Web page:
July 12, 2012
How Can Debt Enhance Self-Esteem?
The media went crazy last month over research determining that debt – whether college loans or credit cards – is a major source of self-esteem for young adults.
Judging by the tone of these articles, the reporters were so flabbergasted that they didn’t think to ask the logical follow-up question: Why? Credit cards aren’t inherently bad, though they can get people who abuse them in trouble. But equating self-esteem with debt seems to turn the notion of financial judgment on its head.
So Squared Away consulted therapist Dave Jetson and financial planner Rick Kahler, both of Rapids City, South Dakota. They often work together with clients on their financial issues but offered different explanations for this puzzling phenomenon.
Because debt is increasingly required to get a college education, Kahler said it may benefit from the glow of what an education represents. Debt has become a mark of being “smart enough to get through college.”
Jetson sees a dramatic cultural shift that is influencing today’s young adults. This shift coincides with shrinking economic opportunity for many college graduates.
The link between self esteem and debt partly reflect our “very materialistic society,” said Jetson. Taking on debt and feeling good about it is “a way of hiding deeper issues: if I buy something I feel better. It’s like a shopping addiction. It’s not about buying the item. It’s about the emotional connectedness behind it.”
Ohio State University sociologist Rachel Dwyer’s research not only found that young adults, ages 18 to 34, derive self-esteem from being in debt but that the feeling is stronger the more debt the person has. This finding is prevalent for young adults whose parents are in the lowest income groups and the middle class and is “blunted” for the upper class.
Psychologists say self esteem is first bestowed upon us by our parents, who praise us for things we do right. Some parents batter their children’s self esteem through constant criticism of their mistakes. [Self esteem is different than self-worth, which is feeling good about who we are.] Dwyer defines self esteem as a feeling of “mastery,” which she measured by asking questions that revealed each survey respondent’s sense of control over their lives.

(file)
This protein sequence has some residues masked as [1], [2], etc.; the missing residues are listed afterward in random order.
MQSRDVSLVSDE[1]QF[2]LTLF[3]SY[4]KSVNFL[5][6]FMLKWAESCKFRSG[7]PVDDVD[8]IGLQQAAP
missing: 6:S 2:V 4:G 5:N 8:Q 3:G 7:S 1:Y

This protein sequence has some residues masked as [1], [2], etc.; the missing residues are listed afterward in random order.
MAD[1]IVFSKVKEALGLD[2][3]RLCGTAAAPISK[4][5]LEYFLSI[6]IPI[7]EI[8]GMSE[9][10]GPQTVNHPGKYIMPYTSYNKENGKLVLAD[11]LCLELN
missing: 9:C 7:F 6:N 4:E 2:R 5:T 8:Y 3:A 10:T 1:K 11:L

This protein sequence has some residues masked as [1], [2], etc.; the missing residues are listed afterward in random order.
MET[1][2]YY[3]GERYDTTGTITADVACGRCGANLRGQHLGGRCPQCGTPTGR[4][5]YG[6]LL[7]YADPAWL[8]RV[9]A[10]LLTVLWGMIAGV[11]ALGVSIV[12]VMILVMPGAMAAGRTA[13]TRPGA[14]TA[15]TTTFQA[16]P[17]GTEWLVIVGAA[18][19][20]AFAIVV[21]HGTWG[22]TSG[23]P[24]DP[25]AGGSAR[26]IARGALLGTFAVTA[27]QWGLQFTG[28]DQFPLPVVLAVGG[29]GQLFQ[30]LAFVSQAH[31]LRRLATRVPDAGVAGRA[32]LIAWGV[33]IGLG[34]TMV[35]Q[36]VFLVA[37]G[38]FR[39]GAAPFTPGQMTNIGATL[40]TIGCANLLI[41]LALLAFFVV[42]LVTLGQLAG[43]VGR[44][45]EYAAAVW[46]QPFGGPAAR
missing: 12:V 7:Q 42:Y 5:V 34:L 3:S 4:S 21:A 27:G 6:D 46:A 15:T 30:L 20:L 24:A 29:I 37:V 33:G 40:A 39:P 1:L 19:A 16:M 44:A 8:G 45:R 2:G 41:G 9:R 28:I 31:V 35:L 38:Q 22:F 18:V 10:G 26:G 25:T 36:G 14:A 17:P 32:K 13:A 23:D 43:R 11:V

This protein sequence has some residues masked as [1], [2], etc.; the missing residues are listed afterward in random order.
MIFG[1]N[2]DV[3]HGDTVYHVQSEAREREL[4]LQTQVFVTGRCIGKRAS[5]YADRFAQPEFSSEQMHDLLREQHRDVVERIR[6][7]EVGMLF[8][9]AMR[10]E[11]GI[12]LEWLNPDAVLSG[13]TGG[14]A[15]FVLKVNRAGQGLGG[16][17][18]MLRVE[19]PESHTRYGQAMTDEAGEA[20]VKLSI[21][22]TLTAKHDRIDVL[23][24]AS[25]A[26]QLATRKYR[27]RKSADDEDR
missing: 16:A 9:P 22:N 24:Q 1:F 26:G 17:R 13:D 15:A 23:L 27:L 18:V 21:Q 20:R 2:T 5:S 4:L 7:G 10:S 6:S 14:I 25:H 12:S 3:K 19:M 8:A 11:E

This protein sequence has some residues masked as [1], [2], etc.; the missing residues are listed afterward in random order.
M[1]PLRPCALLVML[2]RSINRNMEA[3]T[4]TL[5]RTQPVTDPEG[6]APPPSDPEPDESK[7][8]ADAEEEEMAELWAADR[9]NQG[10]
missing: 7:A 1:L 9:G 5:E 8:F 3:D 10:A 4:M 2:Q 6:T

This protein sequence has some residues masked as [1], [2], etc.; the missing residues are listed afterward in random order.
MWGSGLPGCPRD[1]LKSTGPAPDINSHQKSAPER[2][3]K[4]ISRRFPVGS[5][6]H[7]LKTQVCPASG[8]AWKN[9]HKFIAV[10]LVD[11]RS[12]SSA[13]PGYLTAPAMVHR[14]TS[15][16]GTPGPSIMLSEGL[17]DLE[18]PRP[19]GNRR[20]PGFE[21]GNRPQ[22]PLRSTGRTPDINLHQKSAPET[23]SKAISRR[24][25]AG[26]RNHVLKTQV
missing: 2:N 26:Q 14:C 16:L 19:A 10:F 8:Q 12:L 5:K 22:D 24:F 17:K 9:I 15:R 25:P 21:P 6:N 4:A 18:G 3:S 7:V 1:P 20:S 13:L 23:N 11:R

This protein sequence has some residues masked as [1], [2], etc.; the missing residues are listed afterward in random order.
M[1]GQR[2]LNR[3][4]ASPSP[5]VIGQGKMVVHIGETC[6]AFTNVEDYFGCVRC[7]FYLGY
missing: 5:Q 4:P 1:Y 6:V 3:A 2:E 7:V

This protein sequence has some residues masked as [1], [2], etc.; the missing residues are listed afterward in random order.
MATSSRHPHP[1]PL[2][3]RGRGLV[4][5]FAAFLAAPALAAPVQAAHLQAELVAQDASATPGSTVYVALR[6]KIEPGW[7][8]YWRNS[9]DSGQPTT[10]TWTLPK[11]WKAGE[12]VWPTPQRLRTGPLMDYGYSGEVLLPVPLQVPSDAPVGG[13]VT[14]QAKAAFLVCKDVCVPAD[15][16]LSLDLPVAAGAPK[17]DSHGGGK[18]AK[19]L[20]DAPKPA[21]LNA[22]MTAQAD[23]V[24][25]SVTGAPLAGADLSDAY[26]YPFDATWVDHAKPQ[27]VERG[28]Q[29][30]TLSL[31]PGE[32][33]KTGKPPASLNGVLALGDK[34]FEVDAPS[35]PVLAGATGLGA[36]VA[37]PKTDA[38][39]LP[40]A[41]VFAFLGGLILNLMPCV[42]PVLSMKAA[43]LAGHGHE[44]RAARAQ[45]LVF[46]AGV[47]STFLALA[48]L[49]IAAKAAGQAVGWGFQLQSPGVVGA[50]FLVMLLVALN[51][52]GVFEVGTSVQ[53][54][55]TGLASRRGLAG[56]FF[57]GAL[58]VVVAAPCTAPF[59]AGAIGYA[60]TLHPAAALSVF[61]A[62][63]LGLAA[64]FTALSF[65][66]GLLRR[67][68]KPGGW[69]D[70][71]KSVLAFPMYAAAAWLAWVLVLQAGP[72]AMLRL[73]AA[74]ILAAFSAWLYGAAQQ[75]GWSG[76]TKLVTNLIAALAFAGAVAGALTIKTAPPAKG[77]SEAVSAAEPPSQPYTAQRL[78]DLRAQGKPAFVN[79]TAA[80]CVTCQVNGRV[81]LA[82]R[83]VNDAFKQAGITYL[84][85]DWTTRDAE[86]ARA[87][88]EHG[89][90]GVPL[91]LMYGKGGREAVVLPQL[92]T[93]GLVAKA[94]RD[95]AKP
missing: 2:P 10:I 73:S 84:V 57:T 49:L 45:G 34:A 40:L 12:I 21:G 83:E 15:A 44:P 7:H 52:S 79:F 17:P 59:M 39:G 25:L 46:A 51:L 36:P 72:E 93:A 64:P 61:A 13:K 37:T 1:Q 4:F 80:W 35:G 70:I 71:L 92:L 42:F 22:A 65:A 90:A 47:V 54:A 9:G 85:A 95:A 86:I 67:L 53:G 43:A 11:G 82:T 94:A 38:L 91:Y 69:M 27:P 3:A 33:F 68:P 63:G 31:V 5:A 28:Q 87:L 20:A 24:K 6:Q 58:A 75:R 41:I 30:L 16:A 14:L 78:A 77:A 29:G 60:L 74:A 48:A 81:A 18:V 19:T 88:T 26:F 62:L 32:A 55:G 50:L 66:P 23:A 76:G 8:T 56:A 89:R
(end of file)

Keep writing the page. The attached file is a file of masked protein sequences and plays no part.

Money adds a layer of complexity to the psychology of self esteem. Jetson, a licensed mental health professional, said he has learned from working with young people in debt that their parents have often taught them, by example, the emotional benefits of acquiring things. Yet their children do not learn how difficult money is to earn or how hard credit cards are to pay off, “because mom and dad are always there to bail them out.” In other cases, parents don’t talk with their children about household finances. Young people run up their debts before they understand its true impact.
“[Young adults] say, ‘I’ve got a credit card and I can max this out.’ … They don’t understand the value of money so they spend it.” he said.
Kahler, a co-founder of the Financial Therapy Association, says each individual’s financial attitudes and behavior is determined by his or her “money script,” which is learn from parents or the culture. When parents use a credit card or buy a house with no money down, he said, it influences their child “that this is normal and how you afford things.”
However, two children can react very differently. Consider a set of twins who grow up together, he said. One child watching profligate parents who stress over their credit cards may vow never to repeat their mistakes; the other may see only the good side of debt: vacations, new cars, a better lifestyle.
Kahler also said debt may boost self esteem, because acquiring student debt has almost become tantamount to getting the education itself – college is now so unaffordable for many parents and students that the education may be impossible without the debt.
Kahler predicted that this myth is unraveling, as more students are slammed by reality when they graduate and try to pay it back. “People are starting to equate the time and cost of getting a degree with the salary and earnings potential” of their career choices, he said.
Indeed, Dwyer’s research found that the sheen of self esteem wears off by the time young adults reach age 28. When she analyzed a subset of adults 28 and older, she found “significant negative effects of debt” reduce feelings of mastery. Large amounts of debt become “more burdensome over time.”
Click here to read Dwyer’s paper.